A case-control analysis found that radiotherapy (RT) delivered either pre- or postoperatively improved overall survival compared with surgery alone in patients with retroperitoneal sarcoma.
“The anatomic constraints of the retroperitoneum often make complete resection difficult, and incomplete (R1 or R2) resection has been reported in up to half of patients who undergo surgery with curative intent,” wrote study authors led by Daniel Nussbaum, MD, of Duke University Medical Center in Durham, North Carolina. Perioperative RT is often used to decrease locoregional recurrence in this malignancy, but data on its use are limited.
To fill that gap, the authors did two case-control, propensity score–matched analyses of patients included in the National Cancer Data Base (NCDB)—one comparing those who received preoperative RT with no RT, and the other comparing postoperative RT with no RT. In total, there were 563 patients in the preoperative RT group, 2,215 in the postoperative RT group, and 6,290 in the no RT group. The results were published in Lancet Oncology.
All patients had localized, primary retroperitoneal sarcoma, and were diagnosed between 2003 and 2011. In the preoperative RT comparison, the median overall survival was 110 months with RT and 66 months without RT. Preoperative RT was significantly associated with a survival advantage, with a hazard ratio (HR) of 0.70 (95% CI, 0.59–0.82; P < .0001).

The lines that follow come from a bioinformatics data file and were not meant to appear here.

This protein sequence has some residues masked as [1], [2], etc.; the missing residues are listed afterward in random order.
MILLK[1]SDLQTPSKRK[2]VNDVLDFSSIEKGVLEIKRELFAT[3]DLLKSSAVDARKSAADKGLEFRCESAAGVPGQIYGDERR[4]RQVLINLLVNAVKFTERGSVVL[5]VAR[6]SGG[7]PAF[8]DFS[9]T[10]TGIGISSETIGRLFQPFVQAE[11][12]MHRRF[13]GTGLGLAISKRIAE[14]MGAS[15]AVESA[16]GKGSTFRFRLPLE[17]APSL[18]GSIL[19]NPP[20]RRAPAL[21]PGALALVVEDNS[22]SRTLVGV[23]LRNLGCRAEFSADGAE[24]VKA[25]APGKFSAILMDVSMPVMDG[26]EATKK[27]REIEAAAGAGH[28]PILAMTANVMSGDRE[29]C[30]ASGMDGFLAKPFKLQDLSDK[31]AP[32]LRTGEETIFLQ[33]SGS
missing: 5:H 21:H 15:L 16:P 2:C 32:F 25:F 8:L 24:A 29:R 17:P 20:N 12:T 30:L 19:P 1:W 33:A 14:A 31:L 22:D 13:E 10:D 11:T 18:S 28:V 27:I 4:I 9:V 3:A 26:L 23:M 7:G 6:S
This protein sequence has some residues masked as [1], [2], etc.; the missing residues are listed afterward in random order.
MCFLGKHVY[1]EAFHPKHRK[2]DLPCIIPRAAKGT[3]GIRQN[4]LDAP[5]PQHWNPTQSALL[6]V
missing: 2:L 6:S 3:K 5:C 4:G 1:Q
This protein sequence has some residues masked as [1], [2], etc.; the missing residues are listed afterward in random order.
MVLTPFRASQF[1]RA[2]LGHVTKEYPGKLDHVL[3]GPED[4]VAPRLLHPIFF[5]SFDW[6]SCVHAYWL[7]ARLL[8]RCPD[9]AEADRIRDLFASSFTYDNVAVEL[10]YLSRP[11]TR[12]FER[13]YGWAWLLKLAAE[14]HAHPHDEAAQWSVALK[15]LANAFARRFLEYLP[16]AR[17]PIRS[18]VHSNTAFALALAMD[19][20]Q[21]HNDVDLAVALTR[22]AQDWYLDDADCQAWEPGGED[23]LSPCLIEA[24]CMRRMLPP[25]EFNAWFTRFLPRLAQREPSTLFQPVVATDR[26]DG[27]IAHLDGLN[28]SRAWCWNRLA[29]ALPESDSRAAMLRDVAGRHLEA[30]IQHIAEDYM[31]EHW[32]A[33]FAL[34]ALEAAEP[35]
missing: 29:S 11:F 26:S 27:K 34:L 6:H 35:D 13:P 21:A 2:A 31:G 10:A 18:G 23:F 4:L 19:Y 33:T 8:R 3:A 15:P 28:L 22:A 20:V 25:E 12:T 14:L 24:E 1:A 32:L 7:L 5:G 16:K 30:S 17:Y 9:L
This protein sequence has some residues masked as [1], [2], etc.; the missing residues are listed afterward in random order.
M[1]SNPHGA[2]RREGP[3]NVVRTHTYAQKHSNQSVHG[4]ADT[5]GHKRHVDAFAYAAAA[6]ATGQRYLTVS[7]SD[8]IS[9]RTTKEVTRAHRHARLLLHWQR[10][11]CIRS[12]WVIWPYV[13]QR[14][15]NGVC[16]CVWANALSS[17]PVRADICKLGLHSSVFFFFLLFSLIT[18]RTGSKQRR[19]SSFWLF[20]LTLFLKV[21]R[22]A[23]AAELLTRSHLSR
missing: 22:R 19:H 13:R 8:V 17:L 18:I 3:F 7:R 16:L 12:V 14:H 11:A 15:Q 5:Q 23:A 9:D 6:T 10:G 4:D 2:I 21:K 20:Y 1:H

Similarly, postoperative RT patients had a median overall survival of 89 months, compared with 64 months with no RT. This was again significant, with an HR of 0.78 (95% CI, 0.71–0.85; P < .0001). Five-year survival rates were also better with both pre- and postoperative RT than with no RT. A sensitivity analysis was conducted to include the extent of resection and surgical margin, neither of which changed the effect size for RT in meaningful fashion.
Interestingly, treatment at academic medical centers was significantly associated with increased preoperative RT use and decreased postoperative RT use. Also, preoperative RT was more frequently used in the 2007–2011 period than in 2003–2006.
The authors noted that the retrospective nature of the study does limit its interpretation, as does the specific data limitations of the NCDB (patterns of recurrence, and recurrence-free and disease-specific survival are not included).
In spite of those limitations, though, the authors concluded that, “These findings support the increasing use of perioperative RT for patients with retroperitoneal sarcoma.” Which specific patients derive the most benefit remains unknown, however; an ongoing European Organisation for Research and Treatment of Cancer trial will shed light on that question, among others.